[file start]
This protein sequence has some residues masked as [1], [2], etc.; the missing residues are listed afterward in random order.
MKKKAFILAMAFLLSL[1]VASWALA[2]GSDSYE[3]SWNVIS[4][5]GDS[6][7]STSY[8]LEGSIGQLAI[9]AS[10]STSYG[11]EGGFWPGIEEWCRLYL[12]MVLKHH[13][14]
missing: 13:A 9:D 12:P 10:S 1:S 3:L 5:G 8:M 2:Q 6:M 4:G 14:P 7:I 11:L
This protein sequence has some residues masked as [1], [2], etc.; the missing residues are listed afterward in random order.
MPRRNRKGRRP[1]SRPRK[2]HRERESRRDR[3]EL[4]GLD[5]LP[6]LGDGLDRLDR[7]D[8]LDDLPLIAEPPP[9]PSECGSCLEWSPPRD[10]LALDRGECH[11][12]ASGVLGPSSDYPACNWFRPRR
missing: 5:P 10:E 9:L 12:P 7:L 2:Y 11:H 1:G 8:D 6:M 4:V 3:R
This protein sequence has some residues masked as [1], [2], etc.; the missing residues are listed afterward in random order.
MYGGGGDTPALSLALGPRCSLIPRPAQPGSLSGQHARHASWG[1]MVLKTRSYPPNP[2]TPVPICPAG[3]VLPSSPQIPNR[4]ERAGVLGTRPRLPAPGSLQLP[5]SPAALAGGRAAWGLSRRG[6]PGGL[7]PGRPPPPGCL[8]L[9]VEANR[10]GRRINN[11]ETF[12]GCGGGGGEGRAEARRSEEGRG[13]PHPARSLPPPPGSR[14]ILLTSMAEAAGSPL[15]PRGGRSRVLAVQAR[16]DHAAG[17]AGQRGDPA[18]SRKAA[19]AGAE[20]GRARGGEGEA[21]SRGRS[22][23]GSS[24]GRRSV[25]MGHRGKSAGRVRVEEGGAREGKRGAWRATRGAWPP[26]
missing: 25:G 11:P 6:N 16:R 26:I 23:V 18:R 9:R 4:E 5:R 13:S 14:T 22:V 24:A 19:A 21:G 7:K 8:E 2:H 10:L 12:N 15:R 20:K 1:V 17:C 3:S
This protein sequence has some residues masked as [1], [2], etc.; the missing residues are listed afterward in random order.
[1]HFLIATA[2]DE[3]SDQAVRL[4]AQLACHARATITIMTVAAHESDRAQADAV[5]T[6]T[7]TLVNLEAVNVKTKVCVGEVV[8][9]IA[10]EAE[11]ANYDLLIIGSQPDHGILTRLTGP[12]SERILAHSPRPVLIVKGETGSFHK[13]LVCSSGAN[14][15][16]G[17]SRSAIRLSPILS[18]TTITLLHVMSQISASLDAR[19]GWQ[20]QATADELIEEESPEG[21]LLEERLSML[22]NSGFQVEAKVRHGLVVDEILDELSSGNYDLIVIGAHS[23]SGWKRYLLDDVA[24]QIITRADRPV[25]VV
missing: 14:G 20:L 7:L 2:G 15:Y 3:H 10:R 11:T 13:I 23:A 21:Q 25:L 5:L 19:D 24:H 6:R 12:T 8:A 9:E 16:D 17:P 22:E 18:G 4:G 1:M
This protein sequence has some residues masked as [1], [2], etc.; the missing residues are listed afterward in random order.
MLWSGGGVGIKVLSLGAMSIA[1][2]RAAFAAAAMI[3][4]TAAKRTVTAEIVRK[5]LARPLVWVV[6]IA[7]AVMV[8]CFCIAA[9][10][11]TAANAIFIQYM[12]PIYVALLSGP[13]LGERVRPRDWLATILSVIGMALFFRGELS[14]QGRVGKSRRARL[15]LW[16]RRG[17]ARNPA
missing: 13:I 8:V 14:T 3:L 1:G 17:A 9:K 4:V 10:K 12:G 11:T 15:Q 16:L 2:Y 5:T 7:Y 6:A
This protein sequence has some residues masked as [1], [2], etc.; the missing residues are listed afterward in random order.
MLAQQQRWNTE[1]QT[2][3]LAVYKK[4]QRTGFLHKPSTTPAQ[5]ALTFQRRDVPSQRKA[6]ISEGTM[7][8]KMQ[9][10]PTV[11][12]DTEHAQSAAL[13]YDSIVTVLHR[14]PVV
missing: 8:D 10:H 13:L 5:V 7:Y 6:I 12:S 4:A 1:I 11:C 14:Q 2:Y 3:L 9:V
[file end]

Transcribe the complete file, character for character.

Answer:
This protein sequence has some residues masked as [1], [2], etc.; the missing residues are listed afterward in random order.
MKKKAFILAMAFLLSL[1]VASWALA[2]GSDSYE[3]SWNVIS[4][5]GDS[6][7]STSY[8]LEGSIGQLAI[9]AS[10]STSYG[11]EGGFWPGIEEWCRLYL[12]MVLKHH[13][14]
missing: 13:A 9:D 12:P 10:S 1:S 3:L 5:G 8:M 2:Q 6:M 4:G 14:P 7:I 11:L
This protein sequence has some residues masked as [1], [2], etc.; the missing residues are listed afterward in random order.
MPRRNRKGRRP[1]SRPRK[2]HRERESRRDR[3]EL[4]GLD[5]LP[6]LGDGLDRLDR[7]D[8]LDDLPLIAEPPP[9]PSECGSCLEWSPPRD[10]LALDRGECH[11][12]ASGVLGPSSDYPACNWFRPRR
missing: 5:P 10:E 9:L 12:P 7:L 2:Y 11:H 1:G 8:D 6:M 4:V 3:R
This protein sequence has some residues masked as [1], [2], etc.; the missing residues are listed afterward in random order.
MYGGGGDTPALSLALGPRCSLIPRPAQPGSLSGQHARHASWG[1]MVLKTRSYPPNP[2]TPVPICPAG[3]VLPSSPQIPNR[4]ERAGVLGTRPRLPAPGSLQLP[5]SPAALAGGRAAWGLSRRG[6]PGGL[7]PGRPPPPGCL[8]L[9]VEANR[10]GRRINN[11]ETF[12]GCGGGGGEGRAEARRSEEGRG[13]PHPARSLPPPPGSR[14]ILLTSMAEAAGSPL[15]PRGGRSRVLAVQAR[16]DHAAG[17]AGQRGDPA[18]SRKAA[19]AGAE[20]GRARGGEGEA[21]SRGRS[22][23]GSS[24]GRRSV[25]MGHRGKSAGRVRVEEGGAREGKRGAWRATRGAWPP[26]
missing: 25:G 11:P 6:N 16:R 26:I 23:V 18:R 9:R 4:E 5:R 13:S 14:T 22:V 24:A 19:A 21:G 7:K 8:E 2:H 10:L 12:N 15:R 20:K 1:V 17:C 3:S
This protein sequence has some residues masked as [1], [2], etc.; the missing residues are listed afterward in random order.
[1]HFLIATA[2]DE[3]SDQAVRL[4]AQLACHARATITIMTVAAHESDRAQADAV[5]T[6]T[7]TLVNLEAVNVKTKVCVGEVV[8][9]IA[10]EAE[11]ANYDLLIIGSQPDHGILTRLTGP[12]SERILAHSPRPVLIVKGETGSFHK[13]LVCSSGAN[14][15][16]G[17]SRSAIRLSPILS[18]TTITLLHVMSQISASLDAR[19]GWQ[20]QATADELIEEESPEG[21]LLEERLSML[22]NSGFQVEAKVRHGLVVDEILDELSSGNYDLIVIGAHS[23]SGWKRYLLDDVA[24]QIITRADRPV[25]VV
missing: 14:G 20:L 7:L 2:G 15:Y 3:H 10:R 11:T 13:I 23:A 21:Q 25:L 5:L 19:D 24:H 6:R 12:T 8:A 9:E 16:D 17:P 22:E 18:G 4:G 1:M
This protein sequence has some residues masked as [1], [2], etc.; the missing residues are listed afterward in random order.
MLWSGGGVGIKVLSLGAMSIA[1][2]RAAFAAAAMI[3][4]TAAKRTVTAEIVRK[5]LARPLVWVV[6]IA[7]AVMV[8]CFCIAA[9][10][11]TAANAIFIQYM[12]PIYVALLSGP[13]LGERVRPRDWLATILSVIGMALFFRGELS[14]QGRVGKSRRARL[15]LW[16]RRG[17]ARNPA
missing: 13:I 8:V 14:T 3:L 1:G 17:A 9:K 4:V 10:K 12:G 11:T 15:Q 16:L 2:Y 5:T 7:Y 6:A
This protein sequence has some residues masked as [1], [2], etc.; the missing residues are listed afterward in random order.
MLAQQQRWNTE[1]QT[2][3]LAVYKK[4]QRTGFLHKPSTTPAQ[5]ALTFQRRDVPSQRKA[6]ISEGTM[7][8]KMQ[9][10]PTV[11][12]DTEHAQSAAL[13]YDSIVTVLHR[14]PVV
missing: 8:D 10:H 13:L 5:V 7:Y 6:I 12:S 4:A 1:I 11:C 14:Q 2:Y 3:L 9:V